On 2 August 216 BC the Carthaginian General Hannibal won one of the most complete battlefield victories in history. Outnumbered nearly two to one, his heterogeneous army of Africans, Spaniards and Celts not merely defeated, but virtually destroyed the Roman army opposing them. By the end of the day, nearly 50,000 Roman and Allied soldiers lay dead or were dying in an area of a few square kilometres, whilst between ten and twenty thousand more were prisoners. Less than 20% of one of the largest armies ever fielded by the Roman State survived to reform over the next few weeks. Cannae became the yardstick by which the Romans measured later catastrophes, but only one or two defeats in their history were ever judged to have been as bad. The scale of the losses at Cannae was unrivalled until the industrialised slaughter of the First World War.

Most battles from the Ancient World are now all but forgotten, for military as well as civil education has ceased to be based fundamentally on the Classics. Yet Cannae is still regularly referred to in the training programmes of today's army officers. Hannibal's tactics appear almost perfect, the classic example of double envelopment, and ever since many commanders have attempted to reproduce their essence and their overwhelming success. Nearly all have failed. Cannae was the largest in a series of defeats Hannibal inflicted on the Romans, but, though he never lost a major engagement in Italy, eventually he was forced to evacuate his army and Carthage lost the war. The genius of his tactics at Cannae should not obscure the stages of the battle when things could easily have gone the other way and a great Roman victory resulted.

Hannibal won the battle through not only his dynamic leadership and the high quality of his army, but also because of a good deal of luck. Cannae was not an exercise in pure tactics, but, like all battles, a product both of the military doctrines and technolog)’ of the time and the peculiar circumstances of a specific campaign.

The aim of this book is to place Cannae firmly within the perspective of the Second Punic War and the nature of warfare in the third century вс. The events of this period are poorly recorded in comparison with more recent conflicts, and no official documents survive from either side for the Cannae campaign. Instead we have the narratives of historians, written anytime from seventy to several hundred years after the events they describe. Frequently these sources contradict one another, or fail to tell us things we would wish to know, and so there are many aspects of the campaign and battle which cannot be reconstructed with absolute certainty. Two accounts provide us with the greater part of our information and it is worth briefly considering these.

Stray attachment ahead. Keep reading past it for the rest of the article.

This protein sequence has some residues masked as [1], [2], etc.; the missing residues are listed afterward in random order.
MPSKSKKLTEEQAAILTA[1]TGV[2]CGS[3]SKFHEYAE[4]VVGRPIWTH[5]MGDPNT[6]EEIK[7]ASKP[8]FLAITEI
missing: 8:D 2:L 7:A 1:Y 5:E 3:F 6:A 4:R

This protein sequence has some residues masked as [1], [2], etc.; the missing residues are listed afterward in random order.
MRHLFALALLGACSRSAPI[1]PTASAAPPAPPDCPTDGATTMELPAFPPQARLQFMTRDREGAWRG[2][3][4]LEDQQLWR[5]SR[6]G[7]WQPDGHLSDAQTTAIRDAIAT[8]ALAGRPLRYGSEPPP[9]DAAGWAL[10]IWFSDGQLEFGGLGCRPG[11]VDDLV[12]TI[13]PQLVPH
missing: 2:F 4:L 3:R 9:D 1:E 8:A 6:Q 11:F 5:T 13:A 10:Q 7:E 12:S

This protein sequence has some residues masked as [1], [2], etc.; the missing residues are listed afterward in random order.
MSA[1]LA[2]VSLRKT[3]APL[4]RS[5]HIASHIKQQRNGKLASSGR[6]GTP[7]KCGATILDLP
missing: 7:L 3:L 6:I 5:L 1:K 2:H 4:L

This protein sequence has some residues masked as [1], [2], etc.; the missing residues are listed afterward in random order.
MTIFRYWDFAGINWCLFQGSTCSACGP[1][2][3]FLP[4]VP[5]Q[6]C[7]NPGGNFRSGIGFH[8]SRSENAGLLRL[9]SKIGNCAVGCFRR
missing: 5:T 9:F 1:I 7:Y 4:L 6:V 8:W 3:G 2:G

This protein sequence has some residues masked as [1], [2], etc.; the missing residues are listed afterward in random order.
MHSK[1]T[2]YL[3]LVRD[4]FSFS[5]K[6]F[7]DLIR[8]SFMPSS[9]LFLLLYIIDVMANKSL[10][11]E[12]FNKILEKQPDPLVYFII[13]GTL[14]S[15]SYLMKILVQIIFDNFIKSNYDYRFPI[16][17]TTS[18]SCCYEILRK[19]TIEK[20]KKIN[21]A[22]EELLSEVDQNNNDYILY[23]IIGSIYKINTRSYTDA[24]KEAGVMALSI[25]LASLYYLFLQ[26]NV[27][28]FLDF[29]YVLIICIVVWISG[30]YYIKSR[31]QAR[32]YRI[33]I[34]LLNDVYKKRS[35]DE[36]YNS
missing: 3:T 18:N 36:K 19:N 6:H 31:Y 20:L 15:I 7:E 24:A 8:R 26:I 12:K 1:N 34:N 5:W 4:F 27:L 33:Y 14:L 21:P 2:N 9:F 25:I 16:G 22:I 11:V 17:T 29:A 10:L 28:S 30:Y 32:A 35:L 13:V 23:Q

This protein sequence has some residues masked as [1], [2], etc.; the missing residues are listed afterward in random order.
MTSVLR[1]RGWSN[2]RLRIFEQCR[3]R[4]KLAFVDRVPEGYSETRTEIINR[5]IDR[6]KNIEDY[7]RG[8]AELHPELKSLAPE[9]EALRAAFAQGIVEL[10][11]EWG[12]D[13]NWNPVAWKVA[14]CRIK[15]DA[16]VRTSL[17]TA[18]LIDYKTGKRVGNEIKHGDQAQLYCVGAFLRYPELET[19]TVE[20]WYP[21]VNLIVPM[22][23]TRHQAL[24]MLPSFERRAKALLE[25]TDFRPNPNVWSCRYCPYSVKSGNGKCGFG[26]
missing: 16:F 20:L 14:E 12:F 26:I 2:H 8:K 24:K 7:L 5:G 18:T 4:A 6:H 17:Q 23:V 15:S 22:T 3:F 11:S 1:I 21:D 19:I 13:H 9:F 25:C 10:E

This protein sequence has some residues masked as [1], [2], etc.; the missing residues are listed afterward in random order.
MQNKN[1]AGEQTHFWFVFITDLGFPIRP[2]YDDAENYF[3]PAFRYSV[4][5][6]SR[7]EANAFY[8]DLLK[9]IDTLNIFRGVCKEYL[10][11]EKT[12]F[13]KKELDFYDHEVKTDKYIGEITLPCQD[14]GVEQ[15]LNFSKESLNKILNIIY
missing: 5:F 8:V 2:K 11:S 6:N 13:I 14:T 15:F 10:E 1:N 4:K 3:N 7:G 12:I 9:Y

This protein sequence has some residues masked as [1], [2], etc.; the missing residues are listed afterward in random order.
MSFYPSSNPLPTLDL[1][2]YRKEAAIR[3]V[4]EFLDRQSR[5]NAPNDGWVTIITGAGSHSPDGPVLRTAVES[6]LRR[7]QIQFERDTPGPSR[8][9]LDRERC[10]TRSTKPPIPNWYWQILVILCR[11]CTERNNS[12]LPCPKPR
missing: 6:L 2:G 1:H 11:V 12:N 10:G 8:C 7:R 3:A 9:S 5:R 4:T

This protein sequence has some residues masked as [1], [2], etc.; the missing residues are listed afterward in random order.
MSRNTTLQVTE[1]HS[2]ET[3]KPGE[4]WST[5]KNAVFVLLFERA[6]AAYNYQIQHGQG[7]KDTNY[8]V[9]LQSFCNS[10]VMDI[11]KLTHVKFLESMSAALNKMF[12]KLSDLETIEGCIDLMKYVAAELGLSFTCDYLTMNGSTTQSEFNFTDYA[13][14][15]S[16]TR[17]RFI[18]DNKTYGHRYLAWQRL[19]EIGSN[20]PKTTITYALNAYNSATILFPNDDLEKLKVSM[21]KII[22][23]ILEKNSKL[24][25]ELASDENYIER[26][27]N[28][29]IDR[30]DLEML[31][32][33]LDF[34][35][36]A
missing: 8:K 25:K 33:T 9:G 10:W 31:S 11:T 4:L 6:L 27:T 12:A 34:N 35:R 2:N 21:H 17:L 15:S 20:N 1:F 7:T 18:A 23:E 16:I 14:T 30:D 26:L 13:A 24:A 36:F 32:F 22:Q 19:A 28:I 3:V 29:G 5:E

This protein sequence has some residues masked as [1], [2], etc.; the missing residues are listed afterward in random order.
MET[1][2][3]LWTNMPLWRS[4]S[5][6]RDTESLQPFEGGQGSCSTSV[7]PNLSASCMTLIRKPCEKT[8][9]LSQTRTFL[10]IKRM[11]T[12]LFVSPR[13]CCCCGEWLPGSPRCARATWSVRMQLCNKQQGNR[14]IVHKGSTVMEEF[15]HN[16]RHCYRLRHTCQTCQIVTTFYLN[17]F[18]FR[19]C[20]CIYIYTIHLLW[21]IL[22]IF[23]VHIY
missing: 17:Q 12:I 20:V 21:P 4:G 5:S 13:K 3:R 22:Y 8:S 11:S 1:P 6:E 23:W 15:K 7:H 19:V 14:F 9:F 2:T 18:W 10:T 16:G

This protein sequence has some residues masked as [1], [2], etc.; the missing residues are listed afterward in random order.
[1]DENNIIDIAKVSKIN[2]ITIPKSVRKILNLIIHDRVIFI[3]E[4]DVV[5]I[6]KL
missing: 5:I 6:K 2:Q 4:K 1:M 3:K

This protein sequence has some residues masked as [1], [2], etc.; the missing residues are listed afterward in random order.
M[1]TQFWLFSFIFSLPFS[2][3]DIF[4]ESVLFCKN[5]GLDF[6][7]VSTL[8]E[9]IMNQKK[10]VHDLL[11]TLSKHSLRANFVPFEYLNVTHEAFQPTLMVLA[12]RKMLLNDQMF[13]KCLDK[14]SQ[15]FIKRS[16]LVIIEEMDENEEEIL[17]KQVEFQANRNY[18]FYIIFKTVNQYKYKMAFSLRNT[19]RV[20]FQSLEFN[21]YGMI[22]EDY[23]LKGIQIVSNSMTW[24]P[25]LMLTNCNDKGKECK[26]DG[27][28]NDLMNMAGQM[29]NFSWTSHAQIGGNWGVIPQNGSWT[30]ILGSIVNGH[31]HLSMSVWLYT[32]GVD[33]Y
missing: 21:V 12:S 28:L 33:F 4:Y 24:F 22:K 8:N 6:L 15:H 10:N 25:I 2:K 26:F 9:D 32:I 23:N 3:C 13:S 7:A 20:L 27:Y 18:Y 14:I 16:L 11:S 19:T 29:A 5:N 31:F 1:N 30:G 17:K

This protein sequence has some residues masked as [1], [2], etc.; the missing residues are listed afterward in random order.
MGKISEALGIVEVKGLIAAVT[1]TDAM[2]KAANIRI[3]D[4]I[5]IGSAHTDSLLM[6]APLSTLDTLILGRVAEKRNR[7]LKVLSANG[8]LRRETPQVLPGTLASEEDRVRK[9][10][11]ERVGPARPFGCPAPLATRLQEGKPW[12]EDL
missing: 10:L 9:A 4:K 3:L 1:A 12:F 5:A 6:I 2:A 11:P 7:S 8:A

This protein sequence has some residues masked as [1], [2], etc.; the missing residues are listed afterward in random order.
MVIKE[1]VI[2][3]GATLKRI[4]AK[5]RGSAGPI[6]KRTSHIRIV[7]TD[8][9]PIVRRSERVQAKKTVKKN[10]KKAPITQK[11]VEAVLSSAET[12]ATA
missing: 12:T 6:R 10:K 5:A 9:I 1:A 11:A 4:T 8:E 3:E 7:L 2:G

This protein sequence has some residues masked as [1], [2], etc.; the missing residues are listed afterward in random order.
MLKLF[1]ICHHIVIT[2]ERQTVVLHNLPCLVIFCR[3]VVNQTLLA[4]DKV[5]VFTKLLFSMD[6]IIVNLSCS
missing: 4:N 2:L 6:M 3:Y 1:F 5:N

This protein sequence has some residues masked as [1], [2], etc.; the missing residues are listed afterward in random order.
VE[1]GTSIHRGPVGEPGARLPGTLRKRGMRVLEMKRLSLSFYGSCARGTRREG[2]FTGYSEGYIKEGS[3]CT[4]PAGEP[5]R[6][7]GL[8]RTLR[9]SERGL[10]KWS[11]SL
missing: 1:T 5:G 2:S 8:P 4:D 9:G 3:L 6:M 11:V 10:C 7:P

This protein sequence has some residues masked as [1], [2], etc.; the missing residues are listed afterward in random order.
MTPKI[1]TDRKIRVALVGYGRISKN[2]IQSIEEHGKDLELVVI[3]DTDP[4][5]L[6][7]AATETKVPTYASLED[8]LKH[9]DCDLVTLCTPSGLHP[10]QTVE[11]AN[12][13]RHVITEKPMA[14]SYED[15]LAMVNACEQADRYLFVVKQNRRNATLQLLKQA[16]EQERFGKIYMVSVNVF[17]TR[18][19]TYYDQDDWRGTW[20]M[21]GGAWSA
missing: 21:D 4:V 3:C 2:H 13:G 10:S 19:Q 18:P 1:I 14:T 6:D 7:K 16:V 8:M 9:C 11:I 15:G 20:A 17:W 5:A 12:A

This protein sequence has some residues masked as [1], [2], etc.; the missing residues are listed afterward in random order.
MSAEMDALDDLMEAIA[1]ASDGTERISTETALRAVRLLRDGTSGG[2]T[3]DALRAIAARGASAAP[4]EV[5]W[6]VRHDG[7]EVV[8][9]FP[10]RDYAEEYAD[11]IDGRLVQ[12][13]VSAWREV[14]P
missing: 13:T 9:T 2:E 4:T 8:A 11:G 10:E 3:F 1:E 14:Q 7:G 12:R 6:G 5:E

The earliest and best was written by the Greek historian Polybius in the second half of the second century вс. Polybius was a one of a group of hostages sent to Rome after the Third Macedonian War (172-168BC). He became an intimate of Scipio Aemllianus, the grandson of one of the Roman commanders at Cannae, following him on campaign in the Third Punic War (149-бвс) and witnessing the final destruction of Carthage. Polybius produced a Universal History describing events throughout the Mediterranean down until his own day, and its main theme was to explain for Greek audiences how Rome had so quickly emerged as the dominant world power. His narrative is generally sober and analytical, and he provides us with by far the best description of the Roman army. However, whilst willing to criticise the Romans in general, he is invariably sympathetic to all of the ancestors by blood or adoption of Scipio Aemilianus. Polybius' account survives intact for the battle itself, but then breaks off and only small fragments survive for the remaining years of the war.

The other main account was written in Latin by Livy in the late first century вс as part of his History of Rome from the Foundation of the City. His narrative is fiercely patriotic, stylistically elegant and intensely dramatic, but far less critically rigorous than that of Polybius. Livy used the Greek historian as one of his sources, but also drew upon a range of other traditions, most very favourable to the Romans and many celebrating the deeds of particular aristocratic families. He is useful because he provides information about some things, for instance Roman elections and politics, which are passed over very briefly by Polybius. In addition Livy's narrative survives intact for the entire Second Punic War, making him our main source for the aftermath of the battle.

Other sources provide some additional information, but all were written considerably later. Appian wrote a Roman history around the turn of the first and second centuries ad, but his account of Cannae makes very little sense and is of dubious reliability. Around the same time, Plutarch produced a collection of biographical Lives, some of which include accounts of the period. Such late sources need to be used with extreme caution, but it is possible that they preserved a few accurate details absent from the surviving portions of our earlier sources.

Cannae today: the stone ruins here date to a later period, when the town was rebuilt.

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